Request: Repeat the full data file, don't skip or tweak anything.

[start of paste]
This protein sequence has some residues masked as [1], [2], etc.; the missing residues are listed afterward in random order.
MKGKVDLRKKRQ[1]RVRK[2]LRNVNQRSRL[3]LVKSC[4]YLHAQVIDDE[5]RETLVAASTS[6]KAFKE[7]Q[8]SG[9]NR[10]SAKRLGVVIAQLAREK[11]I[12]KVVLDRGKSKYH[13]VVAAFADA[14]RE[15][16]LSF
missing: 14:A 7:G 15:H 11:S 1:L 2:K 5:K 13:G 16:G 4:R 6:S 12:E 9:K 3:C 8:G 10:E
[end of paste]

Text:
This protein sequence has some residues masked as [1], [2], etc.; the missing residues are listed afterward in random order.
MKGKVDLRKKRQ[1]RVRK[2]LRNVNQRSRL[3]LVKSC[4]YLHAQVIDDE[5]RETLVAASTS[6]KAFKE[7]Q[8]SG[9]NR[10]SAKRLGVVIAQLAREK[11]I[12]KVVLDRGKSKYH[13]VVAAFADA[14]RE[15][16]LSF
missing: 14:A 7:G 15:H 11:S 1:L 2:K 5:K 13:G 16:G 4:R 6:S 12:E 9:K 3:C 8:G 10:E